- Moving forward, PDCA can be used to remedy slow product delivery and expertly manage the factory’s foray into emerging processes i.e. digital transformation.
The role of a Connected Worker platform in maximizing value from PDCA
- Streamlines PDCA
- Provides real-time visibility
- Enhances quality of training for implementation
- Stores results
1. Streamlines PDCA
A Connected Worker platform enables factories to obtain significant value from PDCA. The improvement process: from start to finish, from one use case to another, becomes easy to manage. The factory can customize its process dashboard to suit the unique scenario and KPIs, and set alerts to trigger when key performance metrics are exceeded. The color variations on the platform should provide visually appealing results while built-in statistic tools can help the factory to better quantify the success of the PDCA.
2. Provides real-time visibility
During PDCAs, changes are often deployed, especially between the ‘do’ and ‘check’ phases. Manually keeping track of these changes is tedious, time-consuming, and with the availability of platform solutions, unnecessary. A Connected Worker platform provides real-time visibility into the changes via a history tab. Managers can use this feature to bring out potential solutions that may have previously been discarded.
Besides real-time visibility, the digital deployment of PDCAs enhances the capabilities of factories to quickly analyze solutions and spot trends.
3. Enhances quality of training for implementation
As most organizations will second, there’s a difference between pilot-testing a solution and actually implementing it on an enterprise-wide scale – not least, in the aspect of training. For example, when factories undergo digital transformation, they have to account for (and remedy) the low digital fluency across their workforce. The factory has to teach its workers how to use digital tools and what digital working models require. And this has to be achieved in a manner that isn’t mentally exertive so that it doesn’t adversely affect their current tasks.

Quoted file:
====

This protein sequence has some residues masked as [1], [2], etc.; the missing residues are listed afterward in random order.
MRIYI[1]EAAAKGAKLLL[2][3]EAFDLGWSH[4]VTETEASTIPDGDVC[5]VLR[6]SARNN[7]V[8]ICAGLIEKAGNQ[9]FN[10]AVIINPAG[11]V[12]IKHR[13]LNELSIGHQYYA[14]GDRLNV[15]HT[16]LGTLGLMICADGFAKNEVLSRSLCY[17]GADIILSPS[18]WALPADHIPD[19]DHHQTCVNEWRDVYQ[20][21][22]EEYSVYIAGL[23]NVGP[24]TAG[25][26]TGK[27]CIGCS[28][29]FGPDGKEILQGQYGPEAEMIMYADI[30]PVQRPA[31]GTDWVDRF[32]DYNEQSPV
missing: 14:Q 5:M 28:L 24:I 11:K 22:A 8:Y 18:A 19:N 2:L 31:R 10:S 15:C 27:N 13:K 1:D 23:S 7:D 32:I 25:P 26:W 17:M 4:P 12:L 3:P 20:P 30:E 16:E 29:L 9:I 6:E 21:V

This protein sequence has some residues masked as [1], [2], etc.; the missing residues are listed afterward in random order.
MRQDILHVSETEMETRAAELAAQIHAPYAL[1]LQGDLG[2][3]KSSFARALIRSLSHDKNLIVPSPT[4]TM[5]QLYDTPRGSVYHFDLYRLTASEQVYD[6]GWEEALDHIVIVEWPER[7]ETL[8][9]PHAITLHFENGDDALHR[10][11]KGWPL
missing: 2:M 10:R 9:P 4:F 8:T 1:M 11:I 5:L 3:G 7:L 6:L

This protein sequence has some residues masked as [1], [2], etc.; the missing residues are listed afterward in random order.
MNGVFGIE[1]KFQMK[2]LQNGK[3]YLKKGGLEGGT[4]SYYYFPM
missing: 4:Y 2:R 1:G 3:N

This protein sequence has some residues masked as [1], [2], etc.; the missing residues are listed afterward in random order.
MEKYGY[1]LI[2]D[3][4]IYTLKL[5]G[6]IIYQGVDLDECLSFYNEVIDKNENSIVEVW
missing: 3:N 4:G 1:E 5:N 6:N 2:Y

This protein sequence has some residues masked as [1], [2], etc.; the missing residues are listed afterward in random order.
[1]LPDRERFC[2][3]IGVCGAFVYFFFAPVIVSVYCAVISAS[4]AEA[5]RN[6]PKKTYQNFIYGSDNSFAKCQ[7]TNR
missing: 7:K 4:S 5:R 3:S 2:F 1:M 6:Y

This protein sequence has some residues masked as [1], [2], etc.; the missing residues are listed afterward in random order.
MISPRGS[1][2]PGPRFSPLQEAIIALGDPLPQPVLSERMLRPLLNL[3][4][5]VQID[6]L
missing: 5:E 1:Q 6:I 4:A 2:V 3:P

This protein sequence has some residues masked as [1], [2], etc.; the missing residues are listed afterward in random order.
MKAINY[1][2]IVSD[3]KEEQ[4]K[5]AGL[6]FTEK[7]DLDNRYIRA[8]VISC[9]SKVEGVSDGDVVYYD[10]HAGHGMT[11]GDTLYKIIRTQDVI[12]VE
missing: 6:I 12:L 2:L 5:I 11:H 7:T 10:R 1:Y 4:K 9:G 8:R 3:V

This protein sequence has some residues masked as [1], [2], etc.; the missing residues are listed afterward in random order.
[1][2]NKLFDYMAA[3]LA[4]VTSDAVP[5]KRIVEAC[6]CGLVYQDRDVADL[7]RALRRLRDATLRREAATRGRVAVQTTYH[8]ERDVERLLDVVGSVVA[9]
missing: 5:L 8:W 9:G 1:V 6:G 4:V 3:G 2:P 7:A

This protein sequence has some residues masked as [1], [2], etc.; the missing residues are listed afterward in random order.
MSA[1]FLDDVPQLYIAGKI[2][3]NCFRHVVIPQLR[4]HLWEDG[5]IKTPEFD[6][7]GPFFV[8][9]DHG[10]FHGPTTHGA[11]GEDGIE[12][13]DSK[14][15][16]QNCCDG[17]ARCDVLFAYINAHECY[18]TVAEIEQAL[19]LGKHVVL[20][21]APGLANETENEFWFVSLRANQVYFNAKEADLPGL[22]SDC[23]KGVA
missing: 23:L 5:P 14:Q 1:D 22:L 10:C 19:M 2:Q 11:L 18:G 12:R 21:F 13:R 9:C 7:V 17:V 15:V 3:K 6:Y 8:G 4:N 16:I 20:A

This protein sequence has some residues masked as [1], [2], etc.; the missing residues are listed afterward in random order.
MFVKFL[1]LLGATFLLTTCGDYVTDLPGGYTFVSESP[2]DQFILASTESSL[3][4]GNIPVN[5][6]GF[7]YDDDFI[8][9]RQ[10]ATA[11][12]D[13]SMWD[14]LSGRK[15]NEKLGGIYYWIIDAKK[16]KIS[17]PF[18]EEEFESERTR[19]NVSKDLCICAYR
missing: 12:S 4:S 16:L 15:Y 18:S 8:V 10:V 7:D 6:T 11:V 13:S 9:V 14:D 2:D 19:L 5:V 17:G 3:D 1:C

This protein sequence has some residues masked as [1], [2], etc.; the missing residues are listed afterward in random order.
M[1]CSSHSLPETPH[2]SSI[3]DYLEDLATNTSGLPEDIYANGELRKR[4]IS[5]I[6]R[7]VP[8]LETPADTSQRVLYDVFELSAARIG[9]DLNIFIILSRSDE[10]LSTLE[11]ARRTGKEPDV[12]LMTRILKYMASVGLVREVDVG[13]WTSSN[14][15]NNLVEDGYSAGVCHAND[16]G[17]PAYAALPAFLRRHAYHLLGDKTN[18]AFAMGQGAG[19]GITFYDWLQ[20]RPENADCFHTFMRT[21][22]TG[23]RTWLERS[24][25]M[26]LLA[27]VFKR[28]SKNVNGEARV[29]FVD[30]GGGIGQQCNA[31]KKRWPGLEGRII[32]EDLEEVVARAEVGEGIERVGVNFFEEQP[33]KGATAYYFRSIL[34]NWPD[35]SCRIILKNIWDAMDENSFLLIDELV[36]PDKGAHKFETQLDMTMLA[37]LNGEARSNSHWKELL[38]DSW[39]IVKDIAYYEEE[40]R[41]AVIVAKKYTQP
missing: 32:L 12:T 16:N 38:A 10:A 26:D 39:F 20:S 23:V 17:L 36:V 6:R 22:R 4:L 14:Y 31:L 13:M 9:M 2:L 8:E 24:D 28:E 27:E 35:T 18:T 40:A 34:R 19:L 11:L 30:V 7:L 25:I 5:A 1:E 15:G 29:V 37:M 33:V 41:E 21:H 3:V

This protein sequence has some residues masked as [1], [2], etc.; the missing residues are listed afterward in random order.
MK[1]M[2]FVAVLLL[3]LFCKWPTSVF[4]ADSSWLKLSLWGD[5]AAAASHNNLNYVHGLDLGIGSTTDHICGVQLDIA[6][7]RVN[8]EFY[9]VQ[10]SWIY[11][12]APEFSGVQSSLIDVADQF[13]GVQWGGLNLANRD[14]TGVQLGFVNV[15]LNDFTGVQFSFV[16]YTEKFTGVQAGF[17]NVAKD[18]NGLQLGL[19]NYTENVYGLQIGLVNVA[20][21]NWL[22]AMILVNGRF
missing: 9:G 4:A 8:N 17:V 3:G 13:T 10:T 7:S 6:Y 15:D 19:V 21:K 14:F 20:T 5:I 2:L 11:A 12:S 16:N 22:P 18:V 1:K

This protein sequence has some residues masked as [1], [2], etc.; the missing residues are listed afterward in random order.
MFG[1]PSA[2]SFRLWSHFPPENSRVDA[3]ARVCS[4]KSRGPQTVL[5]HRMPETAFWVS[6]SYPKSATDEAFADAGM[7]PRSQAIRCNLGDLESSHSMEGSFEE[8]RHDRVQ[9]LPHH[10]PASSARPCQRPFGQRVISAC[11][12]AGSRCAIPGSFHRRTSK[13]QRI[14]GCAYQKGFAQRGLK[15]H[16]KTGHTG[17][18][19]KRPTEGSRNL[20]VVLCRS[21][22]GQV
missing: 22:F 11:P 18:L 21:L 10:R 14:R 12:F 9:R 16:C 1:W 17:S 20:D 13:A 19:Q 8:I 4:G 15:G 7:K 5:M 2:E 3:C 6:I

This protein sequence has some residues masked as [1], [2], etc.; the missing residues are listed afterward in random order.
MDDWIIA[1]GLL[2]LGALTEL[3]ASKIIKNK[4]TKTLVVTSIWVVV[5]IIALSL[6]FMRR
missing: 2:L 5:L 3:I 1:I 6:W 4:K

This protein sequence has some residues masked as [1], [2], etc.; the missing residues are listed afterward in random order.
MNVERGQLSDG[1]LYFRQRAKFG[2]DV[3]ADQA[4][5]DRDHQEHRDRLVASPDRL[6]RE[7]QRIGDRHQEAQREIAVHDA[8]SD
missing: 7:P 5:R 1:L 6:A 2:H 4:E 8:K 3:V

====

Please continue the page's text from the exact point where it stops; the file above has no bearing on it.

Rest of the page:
Digital deployment simplifies training during the ‘act’ phase with easy-to-understand, visually rich guides that help workers quickly grasp their role in a new solution. For last-mile workers, they can benefit from remote learning and will have tools to stay in communication with their managers to ensure PDCA alignment.
4. Store results
PDCA, while simple, remains a slow and long-term approach to improving a process. Each loop, with all the alterations and changes, provides a data trail from which the factory can gain insight. However, without proper storage, valuable elements of the process will be lost and the factory will have failed to fully harness the capabilities of PDCA.
A Connected Worker platform provides a medium for the factory to resiliently store data from every single loop of the PDCA. The historical data amassed over time can be thoroughly analyzed using machine learning or artificial intelligence to observe new patterns and gain additional value.
Maximl’s Connected Worker platform helps factories define, measure, and track their PDCA quantifiers. Our platform is fitted to solve hundreds of use-cases to save time and reduce the learning curve for last-mile workers. Maximlis easy-to-use, fully customizable, and supports fishbone and affinity diagrams for better PDCA analysis.